It is our hope that the CRTC listens to not just Diane and Shawn’s feedback, but the feedback from the entire blind and partially sighted community across the country, a group of one million plus Canadians that is expected to increase significantly over the coming years as the baby boomers retire. The blind community is tired of being mostly ignored – a fact supported by a complete lack of media coverage during the video description portion of the CRTC hearings. Though Let’s Talk TV is now over, we can all do our part to continue pushing for increased DV. Let’s not let the importance of equality for all be overshadowed by focus on BDUs (Broadcasting Distribution Undertakings), pick ‘n pay contracts and Netflix. Let’s continue to talk TV and ensure that nobody is left out of the discussion.

For a full breakdown of the topics covered by the Let’s Talk TV CRTC hearings, CLICK HERE – Sections 20 and 21 pertain to Described Video and Media Accessibility.

We also encourage you to check out the amazing work being done in the community by Shawn and her team at Blind Beginnings.

 

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Filed under Industry News, Uncategorized, Vision Impairment

Descriptive Video Works on The Simi Sara Show with Shawn Marsolais of Blind Beginnings

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Recently, Diane Johnson, Descriptive Video Works President and CEO was a guest on The Simi Sara Show on Vancouver radio station CKNW. Joining Diane was Blind Beginnings founder and Paralympian, Shawn Marsolais.

In the interview, Diane and Shawn talk about the importance of making television and movies accessible to the blind, the work that we do at Descriptive Video Works and the need to raise awareness of the massive non-sighted audience that is being ignored by TV networks, movie studios and broadcasters around the world.

Here’s the interview:

 

We’d like to extend our thanks to Simi Sara and CKNW for having us on the show and highlighting the need for greater media accessibility and described video services. The Simi Sara Show can be found on CKNW AM980 Monday to Friday from noon to 3pm.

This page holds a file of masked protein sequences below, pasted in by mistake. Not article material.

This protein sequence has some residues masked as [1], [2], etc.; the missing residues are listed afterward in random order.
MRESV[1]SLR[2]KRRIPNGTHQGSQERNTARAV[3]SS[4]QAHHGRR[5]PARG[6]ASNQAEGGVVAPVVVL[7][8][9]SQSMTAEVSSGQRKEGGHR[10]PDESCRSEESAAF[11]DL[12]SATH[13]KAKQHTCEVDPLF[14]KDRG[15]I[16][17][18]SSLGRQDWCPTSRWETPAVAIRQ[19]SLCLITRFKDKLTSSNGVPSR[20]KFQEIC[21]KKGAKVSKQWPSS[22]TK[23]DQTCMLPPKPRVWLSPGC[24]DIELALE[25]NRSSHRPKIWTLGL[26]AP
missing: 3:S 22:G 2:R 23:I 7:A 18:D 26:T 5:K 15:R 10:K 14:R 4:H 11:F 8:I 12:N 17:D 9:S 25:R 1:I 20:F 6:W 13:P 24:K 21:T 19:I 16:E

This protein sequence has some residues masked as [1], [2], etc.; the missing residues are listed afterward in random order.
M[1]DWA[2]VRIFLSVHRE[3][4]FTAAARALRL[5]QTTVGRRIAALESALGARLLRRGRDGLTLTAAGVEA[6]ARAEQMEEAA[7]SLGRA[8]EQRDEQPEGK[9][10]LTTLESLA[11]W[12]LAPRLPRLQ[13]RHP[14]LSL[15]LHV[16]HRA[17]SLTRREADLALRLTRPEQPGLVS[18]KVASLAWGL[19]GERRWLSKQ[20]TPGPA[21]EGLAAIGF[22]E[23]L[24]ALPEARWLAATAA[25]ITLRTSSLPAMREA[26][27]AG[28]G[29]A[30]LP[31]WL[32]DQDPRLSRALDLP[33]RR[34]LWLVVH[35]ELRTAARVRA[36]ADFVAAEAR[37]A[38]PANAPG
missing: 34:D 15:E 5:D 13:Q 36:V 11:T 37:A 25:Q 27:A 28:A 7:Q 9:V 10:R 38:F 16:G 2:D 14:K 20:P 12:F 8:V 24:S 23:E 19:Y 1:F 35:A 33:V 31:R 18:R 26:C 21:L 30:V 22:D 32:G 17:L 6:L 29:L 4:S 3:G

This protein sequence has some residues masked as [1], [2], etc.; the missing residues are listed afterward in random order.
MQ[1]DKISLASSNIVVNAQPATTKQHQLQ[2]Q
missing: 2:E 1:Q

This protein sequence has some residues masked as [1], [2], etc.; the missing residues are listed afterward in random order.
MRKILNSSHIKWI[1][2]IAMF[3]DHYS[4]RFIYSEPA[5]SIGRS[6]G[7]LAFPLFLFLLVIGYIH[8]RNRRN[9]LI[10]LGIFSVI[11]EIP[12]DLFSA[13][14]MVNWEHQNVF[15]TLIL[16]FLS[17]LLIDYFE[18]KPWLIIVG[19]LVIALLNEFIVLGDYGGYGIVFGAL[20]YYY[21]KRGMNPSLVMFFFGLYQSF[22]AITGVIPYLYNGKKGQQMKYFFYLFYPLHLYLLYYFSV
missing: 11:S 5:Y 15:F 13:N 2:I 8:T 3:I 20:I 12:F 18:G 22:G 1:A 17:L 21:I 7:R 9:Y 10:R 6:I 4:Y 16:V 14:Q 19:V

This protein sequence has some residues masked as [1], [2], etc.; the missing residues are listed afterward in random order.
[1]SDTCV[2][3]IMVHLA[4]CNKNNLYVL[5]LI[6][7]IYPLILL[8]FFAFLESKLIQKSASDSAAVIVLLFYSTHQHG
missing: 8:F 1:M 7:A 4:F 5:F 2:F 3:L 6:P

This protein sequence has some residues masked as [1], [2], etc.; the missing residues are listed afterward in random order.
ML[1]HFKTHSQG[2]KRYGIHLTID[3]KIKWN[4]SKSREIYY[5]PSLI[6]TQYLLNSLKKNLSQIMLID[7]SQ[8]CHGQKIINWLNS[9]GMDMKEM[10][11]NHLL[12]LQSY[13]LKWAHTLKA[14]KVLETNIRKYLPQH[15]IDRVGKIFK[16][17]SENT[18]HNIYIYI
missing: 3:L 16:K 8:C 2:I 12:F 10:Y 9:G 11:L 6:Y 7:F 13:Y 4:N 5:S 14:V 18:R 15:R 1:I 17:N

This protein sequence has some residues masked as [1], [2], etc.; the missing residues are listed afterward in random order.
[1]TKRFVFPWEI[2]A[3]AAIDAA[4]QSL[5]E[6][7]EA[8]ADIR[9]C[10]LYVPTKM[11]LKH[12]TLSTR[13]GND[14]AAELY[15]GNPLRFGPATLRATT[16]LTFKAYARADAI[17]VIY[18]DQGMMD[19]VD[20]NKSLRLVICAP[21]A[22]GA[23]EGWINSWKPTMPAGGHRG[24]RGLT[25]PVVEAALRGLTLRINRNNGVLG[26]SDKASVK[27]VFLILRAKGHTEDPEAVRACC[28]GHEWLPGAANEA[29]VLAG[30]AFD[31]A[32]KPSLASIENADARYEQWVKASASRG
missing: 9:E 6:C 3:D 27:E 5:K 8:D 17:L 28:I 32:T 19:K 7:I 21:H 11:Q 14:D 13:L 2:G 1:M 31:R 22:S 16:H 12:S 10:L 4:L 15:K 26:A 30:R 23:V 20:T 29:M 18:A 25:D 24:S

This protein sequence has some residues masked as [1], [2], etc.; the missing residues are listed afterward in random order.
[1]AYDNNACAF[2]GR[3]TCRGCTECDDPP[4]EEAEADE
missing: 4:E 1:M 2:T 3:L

About Blind Beginnings

Founded by in 2008, Blind Beginnings offer British Columbia children and youth who are visually impaired opportunities to develop skills, confidence and independence. A family-centered organisation, Blind Beginnings promotes a ‘no limits’ philosophy which challenges pervasive misconceptions about blindness by demonstrating that there is no limit to what children and youth who blind or visually impaired can accomplish.

Here’s a terrific video about the organisation:

 

As founder of Blind Beginnings, Shawn Marsolais truly embodies the ‘no limits’ philosophy of the organization. Born with Retinitis Pigmentosa, a rare eye condition that caused her vision to deteriorate through her childhood, Shawn has had less than two percent of her vision since the age of 18 but this has not stopped her from leading an exceptionally active life. A former competitive swimmer who still holds three Canadian records, Shawn represented Canada at the Paralympic Games in Athens in tandem cycling and has won several medals in Goalball, a team sport designed specifically for blind athletes. Over the years she has worked for CNIB (Canadian National Institute for the Blind), the Western Association for Persons With Vision Impairment, Canadian Blind Sports Association & Recreation Association and Access for Sight Impaired Consumers.